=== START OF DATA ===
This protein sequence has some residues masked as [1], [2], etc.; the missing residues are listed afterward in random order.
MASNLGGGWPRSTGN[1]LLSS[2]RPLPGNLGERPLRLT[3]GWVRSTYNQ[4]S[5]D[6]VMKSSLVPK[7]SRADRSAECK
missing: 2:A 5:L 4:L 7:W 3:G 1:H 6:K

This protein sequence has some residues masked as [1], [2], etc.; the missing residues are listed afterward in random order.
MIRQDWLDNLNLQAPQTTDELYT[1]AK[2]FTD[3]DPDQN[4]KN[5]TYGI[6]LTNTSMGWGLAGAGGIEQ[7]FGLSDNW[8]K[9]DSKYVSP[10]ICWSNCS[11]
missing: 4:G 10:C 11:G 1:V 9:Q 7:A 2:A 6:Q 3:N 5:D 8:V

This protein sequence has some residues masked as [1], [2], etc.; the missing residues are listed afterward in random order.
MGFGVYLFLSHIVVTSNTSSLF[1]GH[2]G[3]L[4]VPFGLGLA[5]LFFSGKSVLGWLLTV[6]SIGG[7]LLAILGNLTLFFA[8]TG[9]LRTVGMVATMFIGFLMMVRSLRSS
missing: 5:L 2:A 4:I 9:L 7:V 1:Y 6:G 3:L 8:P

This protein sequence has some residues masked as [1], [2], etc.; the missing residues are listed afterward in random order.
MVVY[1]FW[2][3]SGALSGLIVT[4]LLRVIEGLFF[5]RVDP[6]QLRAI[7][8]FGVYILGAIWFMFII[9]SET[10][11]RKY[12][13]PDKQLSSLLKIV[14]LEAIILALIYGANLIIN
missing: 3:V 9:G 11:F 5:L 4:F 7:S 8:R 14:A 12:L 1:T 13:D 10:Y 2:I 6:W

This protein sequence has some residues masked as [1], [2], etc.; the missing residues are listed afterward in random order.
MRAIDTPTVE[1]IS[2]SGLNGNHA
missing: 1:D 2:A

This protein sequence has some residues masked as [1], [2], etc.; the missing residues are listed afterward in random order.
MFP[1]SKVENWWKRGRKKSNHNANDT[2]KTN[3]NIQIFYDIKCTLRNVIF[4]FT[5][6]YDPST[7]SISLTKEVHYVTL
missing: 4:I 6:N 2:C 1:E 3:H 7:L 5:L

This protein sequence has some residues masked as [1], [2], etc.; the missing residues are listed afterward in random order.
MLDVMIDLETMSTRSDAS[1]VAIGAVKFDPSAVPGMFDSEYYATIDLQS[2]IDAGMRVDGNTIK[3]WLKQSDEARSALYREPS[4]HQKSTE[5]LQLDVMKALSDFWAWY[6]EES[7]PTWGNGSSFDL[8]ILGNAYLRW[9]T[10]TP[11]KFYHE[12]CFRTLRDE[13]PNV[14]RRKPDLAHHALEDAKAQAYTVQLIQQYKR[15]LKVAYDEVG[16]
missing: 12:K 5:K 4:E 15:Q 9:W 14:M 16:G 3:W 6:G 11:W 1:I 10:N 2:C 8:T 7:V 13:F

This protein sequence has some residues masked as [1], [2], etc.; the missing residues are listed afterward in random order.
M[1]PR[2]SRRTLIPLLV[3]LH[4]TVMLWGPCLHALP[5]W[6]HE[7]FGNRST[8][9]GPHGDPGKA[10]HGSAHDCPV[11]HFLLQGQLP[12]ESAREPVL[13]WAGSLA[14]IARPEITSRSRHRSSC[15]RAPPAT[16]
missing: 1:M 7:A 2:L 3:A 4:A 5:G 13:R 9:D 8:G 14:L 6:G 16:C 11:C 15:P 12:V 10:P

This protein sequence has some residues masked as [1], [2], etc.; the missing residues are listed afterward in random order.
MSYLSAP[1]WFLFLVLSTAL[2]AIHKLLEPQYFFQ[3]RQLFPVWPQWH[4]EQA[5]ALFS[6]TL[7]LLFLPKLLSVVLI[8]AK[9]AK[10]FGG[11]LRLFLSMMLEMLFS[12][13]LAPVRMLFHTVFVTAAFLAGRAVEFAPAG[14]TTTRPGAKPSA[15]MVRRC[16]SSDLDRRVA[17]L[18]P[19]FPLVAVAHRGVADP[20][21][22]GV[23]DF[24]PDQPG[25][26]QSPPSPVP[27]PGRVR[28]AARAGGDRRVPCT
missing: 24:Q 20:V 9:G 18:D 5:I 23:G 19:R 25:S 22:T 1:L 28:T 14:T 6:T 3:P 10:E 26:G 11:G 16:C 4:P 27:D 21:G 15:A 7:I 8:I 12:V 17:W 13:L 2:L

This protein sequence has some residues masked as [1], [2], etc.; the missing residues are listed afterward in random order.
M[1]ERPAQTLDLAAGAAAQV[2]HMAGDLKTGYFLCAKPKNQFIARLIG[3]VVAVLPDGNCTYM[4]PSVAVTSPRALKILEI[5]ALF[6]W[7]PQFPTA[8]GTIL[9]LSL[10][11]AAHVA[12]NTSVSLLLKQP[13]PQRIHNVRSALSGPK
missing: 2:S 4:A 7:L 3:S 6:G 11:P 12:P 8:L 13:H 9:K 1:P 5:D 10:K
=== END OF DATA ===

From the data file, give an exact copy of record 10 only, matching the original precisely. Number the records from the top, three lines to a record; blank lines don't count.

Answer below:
This protein sequence has some residues masked as [1], [2], etc.; the missing residues are listed afterward in random order.
M[1]ERPAQTLDLAAGAAAQV[2]HMAGDLKTGYFLCAKPKNQFIARLIG[3]VVAVLPDGNCTYM[4]PSVAVTSPRALKILEI[5]ALF[6]W[7]PQFPTA[8]GTIL[9]LSL[10][11]AAHVA[12]NTSVSLLLKQP[13]PQRIHNVRSALSGPK
missing: 2:S 4:A 7:L 3:S 6:G 11:P 12:P 8:L 13:H 9:K 1:P 5:D 10:K